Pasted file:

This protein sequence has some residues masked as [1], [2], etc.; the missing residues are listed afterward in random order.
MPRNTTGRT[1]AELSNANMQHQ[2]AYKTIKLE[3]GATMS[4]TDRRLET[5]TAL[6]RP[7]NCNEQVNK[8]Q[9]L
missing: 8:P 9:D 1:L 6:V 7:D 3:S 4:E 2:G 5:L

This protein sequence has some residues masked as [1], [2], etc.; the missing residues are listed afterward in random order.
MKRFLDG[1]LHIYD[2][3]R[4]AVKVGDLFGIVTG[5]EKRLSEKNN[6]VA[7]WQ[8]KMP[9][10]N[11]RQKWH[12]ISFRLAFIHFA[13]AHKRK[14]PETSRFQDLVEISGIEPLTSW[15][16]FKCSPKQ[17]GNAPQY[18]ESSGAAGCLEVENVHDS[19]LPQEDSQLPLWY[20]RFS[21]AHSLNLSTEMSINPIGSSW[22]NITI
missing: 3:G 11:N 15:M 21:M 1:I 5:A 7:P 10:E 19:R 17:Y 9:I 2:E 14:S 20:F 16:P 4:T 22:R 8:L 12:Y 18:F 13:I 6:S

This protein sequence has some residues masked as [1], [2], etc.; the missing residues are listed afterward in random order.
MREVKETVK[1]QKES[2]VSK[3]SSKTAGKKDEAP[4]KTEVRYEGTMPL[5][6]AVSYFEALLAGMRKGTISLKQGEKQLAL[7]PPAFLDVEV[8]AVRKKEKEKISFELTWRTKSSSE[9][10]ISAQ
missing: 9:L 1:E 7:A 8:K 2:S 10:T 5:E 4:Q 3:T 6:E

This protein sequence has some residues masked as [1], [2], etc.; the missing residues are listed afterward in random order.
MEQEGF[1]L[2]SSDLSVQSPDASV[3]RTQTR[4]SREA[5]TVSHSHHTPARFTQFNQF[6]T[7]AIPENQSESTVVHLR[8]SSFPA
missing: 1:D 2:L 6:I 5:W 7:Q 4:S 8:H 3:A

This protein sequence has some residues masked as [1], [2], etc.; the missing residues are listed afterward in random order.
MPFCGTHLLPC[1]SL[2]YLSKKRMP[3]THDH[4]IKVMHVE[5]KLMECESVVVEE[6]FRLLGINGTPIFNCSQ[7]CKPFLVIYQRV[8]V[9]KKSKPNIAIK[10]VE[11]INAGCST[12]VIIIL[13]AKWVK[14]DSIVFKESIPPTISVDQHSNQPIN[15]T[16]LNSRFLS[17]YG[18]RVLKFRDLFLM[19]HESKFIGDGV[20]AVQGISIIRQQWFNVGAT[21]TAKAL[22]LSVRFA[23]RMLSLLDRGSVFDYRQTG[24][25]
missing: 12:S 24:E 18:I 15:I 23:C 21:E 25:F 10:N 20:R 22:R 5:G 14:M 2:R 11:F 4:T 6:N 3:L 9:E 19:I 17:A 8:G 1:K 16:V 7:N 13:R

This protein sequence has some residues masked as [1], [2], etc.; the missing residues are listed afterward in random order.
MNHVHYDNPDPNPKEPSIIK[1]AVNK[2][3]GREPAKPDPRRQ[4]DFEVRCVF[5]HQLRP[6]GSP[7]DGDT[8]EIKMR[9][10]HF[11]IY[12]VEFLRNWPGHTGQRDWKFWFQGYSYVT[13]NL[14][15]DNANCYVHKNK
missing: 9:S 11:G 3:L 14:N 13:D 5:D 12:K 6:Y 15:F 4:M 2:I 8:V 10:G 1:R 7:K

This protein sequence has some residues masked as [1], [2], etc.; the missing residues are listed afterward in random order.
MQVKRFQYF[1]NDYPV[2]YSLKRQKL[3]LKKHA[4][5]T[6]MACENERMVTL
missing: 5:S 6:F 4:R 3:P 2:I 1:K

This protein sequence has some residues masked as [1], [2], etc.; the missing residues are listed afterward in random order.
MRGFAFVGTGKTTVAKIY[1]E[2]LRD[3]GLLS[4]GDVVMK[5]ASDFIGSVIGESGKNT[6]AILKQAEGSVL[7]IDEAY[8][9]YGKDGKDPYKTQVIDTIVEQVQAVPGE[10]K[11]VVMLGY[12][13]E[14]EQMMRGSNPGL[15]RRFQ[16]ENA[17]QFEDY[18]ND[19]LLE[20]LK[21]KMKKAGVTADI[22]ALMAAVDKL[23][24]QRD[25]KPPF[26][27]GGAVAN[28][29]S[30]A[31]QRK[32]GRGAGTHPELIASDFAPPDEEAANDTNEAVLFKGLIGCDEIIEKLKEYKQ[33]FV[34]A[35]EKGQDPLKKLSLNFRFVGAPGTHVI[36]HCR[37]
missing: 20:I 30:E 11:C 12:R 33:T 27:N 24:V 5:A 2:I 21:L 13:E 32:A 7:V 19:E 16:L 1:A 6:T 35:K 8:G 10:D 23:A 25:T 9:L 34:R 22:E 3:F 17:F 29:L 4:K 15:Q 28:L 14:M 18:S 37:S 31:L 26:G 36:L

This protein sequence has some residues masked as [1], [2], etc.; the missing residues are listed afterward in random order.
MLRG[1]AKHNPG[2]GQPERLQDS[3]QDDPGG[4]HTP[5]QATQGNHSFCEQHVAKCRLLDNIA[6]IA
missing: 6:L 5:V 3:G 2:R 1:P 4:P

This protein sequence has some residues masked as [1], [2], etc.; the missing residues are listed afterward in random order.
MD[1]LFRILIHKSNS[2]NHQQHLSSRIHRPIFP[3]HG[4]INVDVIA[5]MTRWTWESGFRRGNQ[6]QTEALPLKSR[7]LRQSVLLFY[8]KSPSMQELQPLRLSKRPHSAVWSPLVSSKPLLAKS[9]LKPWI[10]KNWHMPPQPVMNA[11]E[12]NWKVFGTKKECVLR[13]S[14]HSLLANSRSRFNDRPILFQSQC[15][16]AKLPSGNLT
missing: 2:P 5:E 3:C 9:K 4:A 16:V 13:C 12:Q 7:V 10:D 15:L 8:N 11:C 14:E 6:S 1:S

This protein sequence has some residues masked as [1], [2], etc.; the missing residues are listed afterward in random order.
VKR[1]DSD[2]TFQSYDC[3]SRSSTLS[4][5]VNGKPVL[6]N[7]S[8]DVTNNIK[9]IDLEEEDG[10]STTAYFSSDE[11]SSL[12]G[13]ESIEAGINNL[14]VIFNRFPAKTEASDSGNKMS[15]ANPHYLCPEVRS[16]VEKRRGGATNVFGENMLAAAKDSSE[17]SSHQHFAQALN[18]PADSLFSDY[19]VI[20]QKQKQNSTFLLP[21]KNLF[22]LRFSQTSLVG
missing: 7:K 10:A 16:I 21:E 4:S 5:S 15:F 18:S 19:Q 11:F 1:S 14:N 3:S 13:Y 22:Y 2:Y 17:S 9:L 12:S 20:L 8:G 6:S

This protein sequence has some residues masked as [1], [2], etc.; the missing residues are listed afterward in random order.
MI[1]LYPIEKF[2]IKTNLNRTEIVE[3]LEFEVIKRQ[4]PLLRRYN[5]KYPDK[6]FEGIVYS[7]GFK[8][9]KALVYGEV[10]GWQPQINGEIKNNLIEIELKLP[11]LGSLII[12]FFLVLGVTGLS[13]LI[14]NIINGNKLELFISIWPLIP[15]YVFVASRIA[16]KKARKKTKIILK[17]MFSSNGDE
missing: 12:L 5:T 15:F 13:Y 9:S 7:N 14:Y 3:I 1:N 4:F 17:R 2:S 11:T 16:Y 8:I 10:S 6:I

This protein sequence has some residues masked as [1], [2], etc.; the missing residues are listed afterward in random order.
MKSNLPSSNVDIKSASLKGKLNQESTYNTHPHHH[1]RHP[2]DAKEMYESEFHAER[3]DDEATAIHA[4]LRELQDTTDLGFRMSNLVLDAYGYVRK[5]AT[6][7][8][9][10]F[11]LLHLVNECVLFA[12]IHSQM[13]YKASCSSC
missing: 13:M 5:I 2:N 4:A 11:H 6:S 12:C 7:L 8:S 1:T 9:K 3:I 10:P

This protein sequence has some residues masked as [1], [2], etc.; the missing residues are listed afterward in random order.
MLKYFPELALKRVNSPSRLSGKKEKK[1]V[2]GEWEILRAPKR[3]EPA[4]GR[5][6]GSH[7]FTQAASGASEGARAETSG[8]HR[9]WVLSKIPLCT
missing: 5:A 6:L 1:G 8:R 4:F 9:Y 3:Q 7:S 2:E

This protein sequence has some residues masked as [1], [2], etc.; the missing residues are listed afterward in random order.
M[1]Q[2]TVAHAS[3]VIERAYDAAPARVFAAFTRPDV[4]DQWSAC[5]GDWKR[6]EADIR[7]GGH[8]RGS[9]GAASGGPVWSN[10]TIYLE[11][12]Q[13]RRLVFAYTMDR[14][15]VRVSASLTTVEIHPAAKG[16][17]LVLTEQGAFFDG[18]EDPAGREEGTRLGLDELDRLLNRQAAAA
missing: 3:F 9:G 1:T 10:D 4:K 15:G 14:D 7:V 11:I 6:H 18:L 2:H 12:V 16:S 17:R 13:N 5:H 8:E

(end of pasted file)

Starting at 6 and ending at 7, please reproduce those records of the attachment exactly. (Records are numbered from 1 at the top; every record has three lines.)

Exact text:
This protein sequence has some residues masked as [1], [2], etc.; the missing residues are listed afterward in random order.
MNHVHYDNPDPNPKEPSIIK[1]AVNK[2][3]GREPAKPDPRRQ[4]DFEVRCVF[5]HQLRP[6]GSP[7]DGDT[8]EIKMR[9][10]HF[11]IY[12]VEFLRNWPGHTGQRDWKFWFQGYSYVT[13]NL[14][15]DNANCYVHKNK
missing: 9:S 11:G 3:L 14:N 13:D 5:D 12:K 6:Y 15:F 4:M 2:I 8:V 10:G 1:R 7:K

This protein sequence has some residues masked as [1], [2], etc.; the missing residues are listed afterward in random order.
MQVKRFQYF[1]NDYPV[2]YSLKRQKL[3]LKKHA[4][5]T[6]MACENERMVTL
missing: 5:S 6:F 4:R 3:P 2:I 1:K